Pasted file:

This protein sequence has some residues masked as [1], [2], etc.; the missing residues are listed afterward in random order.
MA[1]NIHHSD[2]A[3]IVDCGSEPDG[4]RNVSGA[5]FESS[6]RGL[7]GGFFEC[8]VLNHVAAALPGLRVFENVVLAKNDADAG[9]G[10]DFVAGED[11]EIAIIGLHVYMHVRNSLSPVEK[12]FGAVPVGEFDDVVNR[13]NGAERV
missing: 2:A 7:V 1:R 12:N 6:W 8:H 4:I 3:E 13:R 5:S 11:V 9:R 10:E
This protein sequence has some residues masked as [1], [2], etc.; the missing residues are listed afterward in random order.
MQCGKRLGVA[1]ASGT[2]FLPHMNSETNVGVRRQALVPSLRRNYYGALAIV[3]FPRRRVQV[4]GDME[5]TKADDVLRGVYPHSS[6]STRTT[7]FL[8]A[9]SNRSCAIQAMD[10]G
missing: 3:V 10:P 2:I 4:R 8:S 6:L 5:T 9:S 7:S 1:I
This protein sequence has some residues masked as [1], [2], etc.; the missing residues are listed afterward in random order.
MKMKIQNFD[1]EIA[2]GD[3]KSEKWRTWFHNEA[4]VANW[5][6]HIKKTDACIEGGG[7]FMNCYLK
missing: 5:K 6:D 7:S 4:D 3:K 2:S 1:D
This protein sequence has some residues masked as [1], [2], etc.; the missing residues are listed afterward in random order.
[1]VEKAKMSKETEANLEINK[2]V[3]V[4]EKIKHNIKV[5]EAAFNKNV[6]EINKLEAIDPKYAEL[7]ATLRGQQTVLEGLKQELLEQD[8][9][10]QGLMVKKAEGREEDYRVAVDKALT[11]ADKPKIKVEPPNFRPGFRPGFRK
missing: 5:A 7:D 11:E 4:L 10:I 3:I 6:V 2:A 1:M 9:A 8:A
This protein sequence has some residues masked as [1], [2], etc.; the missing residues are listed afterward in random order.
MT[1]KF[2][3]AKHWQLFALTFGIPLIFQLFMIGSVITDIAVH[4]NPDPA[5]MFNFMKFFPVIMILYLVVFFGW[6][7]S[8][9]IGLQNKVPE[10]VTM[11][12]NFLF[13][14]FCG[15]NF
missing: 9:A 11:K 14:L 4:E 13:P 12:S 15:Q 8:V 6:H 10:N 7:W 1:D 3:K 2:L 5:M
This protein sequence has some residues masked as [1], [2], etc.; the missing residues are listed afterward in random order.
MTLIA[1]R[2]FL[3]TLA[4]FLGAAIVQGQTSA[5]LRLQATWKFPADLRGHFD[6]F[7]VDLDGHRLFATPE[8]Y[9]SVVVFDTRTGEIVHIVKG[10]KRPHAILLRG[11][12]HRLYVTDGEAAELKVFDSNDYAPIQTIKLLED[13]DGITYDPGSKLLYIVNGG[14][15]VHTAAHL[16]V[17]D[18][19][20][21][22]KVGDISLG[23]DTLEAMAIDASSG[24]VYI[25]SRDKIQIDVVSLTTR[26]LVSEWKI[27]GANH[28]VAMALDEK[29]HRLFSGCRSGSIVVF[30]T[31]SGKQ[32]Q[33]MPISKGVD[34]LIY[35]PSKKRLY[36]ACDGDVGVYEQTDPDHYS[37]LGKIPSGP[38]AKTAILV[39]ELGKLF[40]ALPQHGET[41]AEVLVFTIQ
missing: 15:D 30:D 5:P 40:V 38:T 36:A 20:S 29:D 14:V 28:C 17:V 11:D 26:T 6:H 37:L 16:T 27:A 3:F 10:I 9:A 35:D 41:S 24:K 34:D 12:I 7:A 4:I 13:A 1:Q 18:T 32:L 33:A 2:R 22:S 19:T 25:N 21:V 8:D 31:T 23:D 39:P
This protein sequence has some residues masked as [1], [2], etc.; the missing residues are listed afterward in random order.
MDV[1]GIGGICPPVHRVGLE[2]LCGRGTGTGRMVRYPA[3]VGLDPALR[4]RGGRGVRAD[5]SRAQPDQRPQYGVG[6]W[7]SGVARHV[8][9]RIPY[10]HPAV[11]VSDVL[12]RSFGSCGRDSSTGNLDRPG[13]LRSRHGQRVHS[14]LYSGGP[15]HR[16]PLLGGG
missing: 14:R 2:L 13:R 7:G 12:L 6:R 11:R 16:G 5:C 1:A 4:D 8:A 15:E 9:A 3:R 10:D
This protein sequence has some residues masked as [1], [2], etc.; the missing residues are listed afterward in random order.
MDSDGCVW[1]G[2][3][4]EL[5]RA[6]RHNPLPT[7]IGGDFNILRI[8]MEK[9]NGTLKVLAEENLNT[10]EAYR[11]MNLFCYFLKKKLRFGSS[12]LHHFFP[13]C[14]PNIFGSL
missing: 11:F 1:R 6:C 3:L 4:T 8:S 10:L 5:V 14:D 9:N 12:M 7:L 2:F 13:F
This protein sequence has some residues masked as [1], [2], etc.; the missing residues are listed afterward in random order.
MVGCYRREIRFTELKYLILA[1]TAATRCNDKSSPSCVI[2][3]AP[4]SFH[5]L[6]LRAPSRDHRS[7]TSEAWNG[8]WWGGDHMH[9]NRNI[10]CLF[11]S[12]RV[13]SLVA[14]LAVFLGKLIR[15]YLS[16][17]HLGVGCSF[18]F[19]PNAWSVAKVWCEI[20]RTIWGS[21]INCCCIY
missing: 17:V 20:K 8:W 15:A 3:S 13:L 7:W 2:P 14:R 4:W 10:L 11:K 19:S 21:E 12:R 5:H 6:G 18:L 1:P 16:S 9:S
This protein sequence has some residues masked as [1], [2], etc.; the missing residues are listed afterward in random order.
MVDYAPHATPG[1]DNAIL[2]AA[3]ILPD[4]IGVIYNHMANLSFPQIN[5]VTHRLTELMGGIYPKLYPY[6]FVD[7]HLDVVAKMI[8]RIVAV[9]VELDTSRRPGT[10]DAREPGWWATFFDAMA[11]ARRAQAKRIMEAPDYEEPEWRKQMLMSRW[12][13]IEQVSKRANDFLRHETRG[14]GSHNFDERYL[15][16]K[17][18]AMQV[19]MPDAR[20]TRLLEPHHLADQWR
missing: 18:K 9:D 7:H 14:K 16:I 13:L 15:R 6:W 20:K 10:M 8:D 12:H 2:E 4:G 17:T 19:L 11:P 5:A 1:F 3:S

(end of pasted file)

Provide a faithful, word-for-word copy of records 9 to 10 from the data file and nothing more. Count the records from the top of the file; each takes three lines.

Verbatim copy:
This protein sequence has some residues masked as [1], [2], etc.; the missing residues are listed afterward in random order.
MVGCYRREIRFTELKYLILA[1]TAATRCNDKSSPSCVI[2][3]AP[4]SFH[5]L[6]LRAPSRDHRS[7]TSEAWNG[8]WWGGDHMH[9]NRNI[10]CLF[11]S[12]RV[13]SLVA[14]LAVFLGKLIR[15]YLS[16][17]HLGVGCSF[18]F[19]PNAWSVAKVWCEI[20]RTIWGS[21]INCCCIY
missing: 17:V 20:K 8:W 15:A 3:S 13:L 7:W 2:P 14:R 4:W 10:L 11:K 19:S 21:E 12:R 5:H 6:G 18:L 1:P 16:S 9:S
This protein sequence has some residues masked as [1], [2], etc.; the missing residues are listed afterward in random order.
MVDYAPHATPG[1]DNAIL[2]AA[3]ILPD[4]IGVIYNHMANLSFPQIN[5]VTHRLTELMGGIYPKLYPY[6]FVD[7]HLDVVAKMI[8]RIVAV[9]VELDTSRRPGT[10]DAREPGWWATFFDAMA[11]ARRAQAKRIMEAPDYEEPEWRKQMLMSRW[12][13]IEQVSKRANDFLRHETRG[14]GSHNFDERYL[15][16]K[17][18]AMQV[19]MPDAR[20]TRLLEPHHLADQWR
missing: 18:K 9:D 7:H 14:K 16:I 13:L 15:R 6:W 20:K 10:M 8:D 12:H 2:E 4:G 17:T 19:L 11:P 5:A 1:F 3:S